2) Unravel — an incredibly thought-provoking short video about one shredding-recycling plant in India and the workers’ attempts to understand where all of these clothes are coming from.


The main thing I want to say at the outset about me personally and my outlook on all of this is that for me it’s a joyful thing, building a slow fashion wardrobe. It’s about appreciation, not deprivation. About the thrill of making my own clothes, supporting small businesses and contributing to the resurgence of the garment industry in the US in numerous ways. Does it mean the world to me that, in doing these things, I also avoid supporting slave labor and environmental waste as much as possible? Yes, it absolutely means the world to me. As I’m fond of saying, I want to feel good in my clothes — and that doesn’t just mean feeling cute. It means feeling proud of my part in them, and free of concern (again, “as much as possible”) that any humans were harmed in their making. It’s not easy, and it definitely is a slow process, but I find it rewarding beyond words.


So this a month to talk about the choices we all face. It’s a long road from first awareness of the issues to a slow fashion wardrobe (however we define it!), and we’re all at very different places on that road. So I’m asking again that everyone keep that in mind, as well. We have different resources and outlooks and skills and demands on our time. What’s possible for one person will not be for another, and nobody should feel judged — by themselves or anyone else in the conversation. Mindfulness above all as we head into a world-bending month of conversation, yeah?

So here we go! See you in the comments, on the @slowfashionoctober page, and as much as possible on the whole of the #slowfashionoctober feed*. If you post to your own blog throughout the month, please include a link to the Slow Fashion October outline, and feel free to leave a comment here with a link to your post so others can see!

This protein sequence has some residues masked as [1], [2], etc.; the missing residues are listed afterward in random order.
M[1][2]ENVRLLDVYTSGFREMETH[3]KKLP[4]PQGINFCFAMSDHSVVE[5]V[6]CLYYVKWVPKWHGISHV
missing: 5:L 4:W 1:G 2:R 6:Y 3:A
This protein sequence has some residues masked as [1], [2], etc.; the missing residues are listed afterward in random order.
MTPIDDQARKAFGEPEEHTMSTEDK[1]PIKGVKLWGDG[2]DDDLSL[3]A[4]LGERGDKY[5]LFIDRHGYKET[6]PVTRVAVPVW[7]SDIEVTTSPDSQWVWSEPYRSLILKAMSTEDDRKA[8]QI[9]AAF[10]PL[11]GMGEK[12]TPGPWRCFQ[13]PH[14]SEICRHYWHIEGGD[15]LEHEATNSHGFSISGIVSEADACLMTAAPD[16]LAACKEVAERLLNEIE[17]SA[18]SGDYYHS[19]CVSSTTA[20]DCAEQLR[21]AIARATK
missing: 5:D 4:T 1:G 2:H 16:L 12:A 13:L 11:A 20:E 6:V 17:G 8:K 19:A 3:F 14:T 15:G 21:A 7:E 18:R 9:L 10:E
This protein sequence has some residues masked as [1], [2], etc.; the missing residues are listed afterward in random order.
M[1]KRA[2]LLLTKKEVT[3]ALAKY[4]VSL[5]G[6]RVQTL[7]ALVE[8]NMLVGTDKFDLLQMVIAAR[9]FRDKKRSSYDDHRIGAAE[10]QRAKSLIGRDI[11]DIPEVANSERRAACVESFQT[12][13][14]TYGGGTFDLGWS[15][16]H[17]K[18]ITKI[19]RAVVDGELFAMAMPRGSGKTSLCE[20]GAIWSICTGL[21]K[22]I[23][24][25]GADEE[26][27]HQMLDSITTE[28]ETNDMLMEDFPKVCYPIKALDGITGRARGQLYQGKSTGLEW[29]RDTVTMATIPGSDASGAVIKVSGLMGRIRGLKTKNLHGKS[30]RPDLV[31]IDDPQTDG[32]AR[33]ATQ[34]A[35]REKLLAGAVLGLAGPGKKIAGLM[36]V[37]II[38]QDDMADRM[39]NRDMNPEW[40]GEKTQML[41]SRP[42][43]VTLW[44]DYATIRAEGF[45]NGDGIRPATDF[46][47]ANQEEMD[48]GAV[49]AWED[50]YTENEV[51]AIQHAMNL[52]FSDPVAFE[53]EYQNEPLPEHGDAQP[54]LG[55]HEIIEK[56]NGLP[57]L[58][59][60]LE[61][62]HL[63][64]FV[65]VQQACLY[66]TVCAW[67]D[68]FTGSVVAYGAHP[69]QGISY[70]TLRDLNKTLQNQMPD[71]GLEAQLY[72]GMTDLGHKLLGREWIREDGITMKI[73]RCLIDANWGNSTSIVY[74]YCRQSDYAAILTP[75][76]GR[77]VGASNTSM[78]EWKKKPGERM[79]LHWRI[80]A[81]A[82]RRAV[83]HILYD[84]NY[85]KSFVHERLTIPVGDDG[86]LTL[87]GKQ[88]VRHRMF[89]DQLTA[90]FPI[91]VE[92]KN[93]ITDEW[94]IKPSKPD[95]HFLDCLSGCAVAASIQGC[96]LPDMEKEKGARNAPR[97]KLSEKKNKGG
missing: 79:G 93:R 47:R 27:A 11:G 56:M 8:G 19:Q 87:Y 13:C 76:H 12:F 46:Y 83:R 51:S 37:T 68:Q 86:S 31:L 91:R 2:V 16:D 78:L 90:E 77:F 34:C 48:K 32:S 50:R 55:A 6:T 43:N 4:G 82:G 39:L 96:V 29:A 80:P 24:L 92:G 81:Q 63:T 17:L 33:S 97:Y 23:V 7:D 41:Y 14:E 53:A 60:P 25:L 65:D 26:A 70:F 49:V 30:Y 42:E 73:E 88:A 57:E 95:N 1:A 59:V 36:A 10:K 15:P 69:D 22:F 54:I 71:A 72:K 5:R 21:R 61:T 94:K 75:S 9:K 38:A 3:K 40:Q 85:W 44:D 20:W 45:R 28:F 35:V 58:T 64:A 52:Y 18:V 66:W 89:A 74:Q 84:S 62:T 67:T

*I know I said on IG before that we should use #slowfashionoctober2016 but I take it back. People will wind up using both and then nobody will know which one to pay the most attention to, and it will make my job harder. So let’s just stick with #slowfashionoctober.


PREVIOUSLY: Slow Fashion October 2016 (master plan)

Slow Fashion October 2016 (master plan)

Slow Fashion October 2016

If there’s one thing I learned from the incredible experience that was Slow Fashion October last year (barely glimpsed in the pics above), it’s that it’s an even more complicated conversation than I realized — and I knew it was complicated! But it is, plainly, a hard one to talk about. It’s hard even to say what “slow fashion” is, as it’s different for every person. I don’t think it’s at all important to agree on either a definition or a list of shoulds or musts or don’ts. What’s important is having the big messy beautiful discussion — right out in public — and getting each other thinking. So, difficult or not, bring it on! I couldn’t be more excited for season two.

Last year I set up a framework of loose weekly themes to give the discussion a tiny bit of structure (Small, Loved, Worn and Known). I liked the theme approach, and think you all did too, but I feel like they were so loose that some of what seemed obvious to me actually seemed non-existent to others. Such as the fact that the conversation is not just about handmade — it’s about all the ways (and reasons!) we can approach a slow-fashion wardrobe. When I first created the @slowfashionoctober Instagram account last year and had to reduce the idea to one sentence for the profile, I wrote: